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EC number: 205-250-6
CAS number: 136-52-7
Cobalt bioaccumulation in aquatic and terrestrial food chains is presented in Sections 4.3.1 and 4.3.2, respectively and is discussed in Section 4.3.3. The indication is that bioaccumulation of cobalt by both aquatic and terrestrial organisms is low with trophic transfer factors less than 1 and tissue levels are generally homeostatically controlled in organisms. These characteristics indicate the possibility of secondary poisoning is unlikely and a detailed PNECoral assessment is waived according to ECHA TGD Guidance on information requirements and chemical safety assessment R.16. Environmental Exposure Estimation, pg. 43.
previously discussed, cobalt has a low bioaccumulation potential in both
aquatic and terrestrial pathways (see section 4.4) and
as an essential element for plants and animals (Gal et al 2008)
homeostatic mechanisms maintain cobalt concentrations in tissues and
body fluids within ideal levels by actively accumulating or depurating
cobalt depending on metabolic requirements. Therefore there
is no indication of a bioaccumulation potential, hence secondary
poisoning is not considered relevant.
represent dietary predicted no effect concentrations below which food
concentrations are not expected to pose a risk to birds or mammals. Although
a PNECoral value is not relevant for cobalt, an approximate
no effect dietary concentration was estimated for both bird and mammal
pathways using a Tier
1 approach according to ECHA TGD R.7.13. In
this approach, a default assessment factor was applied to the lowest
available NOEC identified for both the bird (7.5.1) and mammal (7.5.2)
ingestion pathways. The Tier 1 results reinforce the low risk of
secondary poisoning of cobalt to birds and mammals.
potential to cause toxic effect to birds was estimated based on a
weight-of-evidence approach. Three studies were identified from the
terrestrial toxicity database that examined the toxicity of cobalt to
the chick (Gallus domesticus). Although
none of the studies met the requirements of a high quality study, in our
best professional judgment the combined information can be used to
estimate safe dietary concentrations of cobalt. Diaz et al (1994) and
Ling and Leach (1979) conducted sub-chronic dietary exposure studies
that examined potential effects on the survival and grow of chicks fed
dietary concentrations of cobalt. The Diaz study reported effects on
both mortality and body weight gain at all tested dose levels, with the
lowest cobalt concentration being 125 mg Co/kg in feed. Ling
and Leach (1979) on the other hand, reported no effect on exposed chicks
at a dietary concentration of 50 mg Co/kg diet and effects at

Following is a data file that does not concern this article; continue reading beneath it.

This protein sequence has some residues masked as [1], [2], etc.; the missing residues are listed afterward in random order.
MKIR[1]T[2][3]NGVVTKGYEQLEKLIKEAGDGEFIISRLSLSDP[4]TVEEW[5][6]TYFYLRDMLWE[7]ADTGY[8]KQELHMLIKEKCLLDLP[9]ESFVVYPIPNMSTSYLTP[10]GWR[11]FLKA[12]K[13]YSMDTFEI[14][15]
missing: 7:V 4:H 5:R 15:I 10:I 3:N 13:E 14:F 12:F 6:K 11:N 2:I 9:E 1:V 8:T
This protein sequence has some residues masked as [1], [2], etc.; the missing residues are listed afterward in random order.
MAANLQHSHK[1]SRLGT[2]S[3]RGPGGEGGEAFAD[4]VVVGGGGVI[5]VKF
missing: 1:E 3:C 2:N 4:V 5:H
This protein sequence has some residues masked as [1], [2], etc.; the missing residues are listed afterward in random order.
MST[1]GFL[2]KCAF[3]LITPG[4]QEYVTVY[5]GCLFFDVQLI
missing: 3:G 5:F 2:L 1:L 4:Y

concentrations higher than that of Diaz, but the study suffered because
cobalt diet concentrations were not analytically confirmed. Relying
on the available data and using a weight-of-evidence approach, a NOEC of
50 mg Co / kg dietary tissue is estimated. An
assessment factor (AF) of 30 was applied (as suggested in the
ECHA guidance Section R.10 (ECHA 2008) guidance) to account
for both interspecies variation and lab-to-field extrapolation, resulting
in an estimated dietary PNEC of 1.67 mg Co / kg dietary tissue.
soil-worm-bird pathway is designated as the terrestrial food chain as described
by Romijn et al. (1994), ECHA
TGD R.10.8. Worm internal
body concentrations of cobalt, after gut content depuration, ranged from
1.7 to 7.0 mg Co/kg ww. This concentration suggests a substantial safety
factor for exposure, further evidence that indirect toxicity for
secondary poisoning through the terrestrial food chain is unlikely.
risk to fish-eating predators is related to the water-fish-animal or
water-invertebrate-animal aquatic food chain pathways. Internal
body concentrations of cobalt in aquatic organisms have been measured in
freshwater and marine fish and marine mussels. The concentrations ranged
from 0.02 to 2.24 mg/kg ww (Edrogrul and Ebrilir 2007, Turkey; Lwanga et
al 2003, Ghana) in freshwater fish, from 0.006 to 1.12 (Turkmen et al
2005, Mediterranean) in marine fish and from 0.012 to 2.4 mg/kg ww (Unlu
et al 2008, Mamara Sea; Lafabrie et al 2007, Mediterranean coast) for
low cobalt tissue concentrations are less than or equal to the estimated
PNEC for birds and mammals.
National Academy of Sciences (NAS) Mineral Tolerances of Domestic
Animals (2005) reported cobalt deficiency is a much more common
occurrence than toxicosis.The
food chain exposures toterrestrial
and aquatic organisms seem less critical compared to direct toxicity of
cobalt towards wildlife birds and mammals and safe thresholds for direct
toxicity will therefore also be protective for secondary poisoning
through the terrestrial and aquatic food chains.
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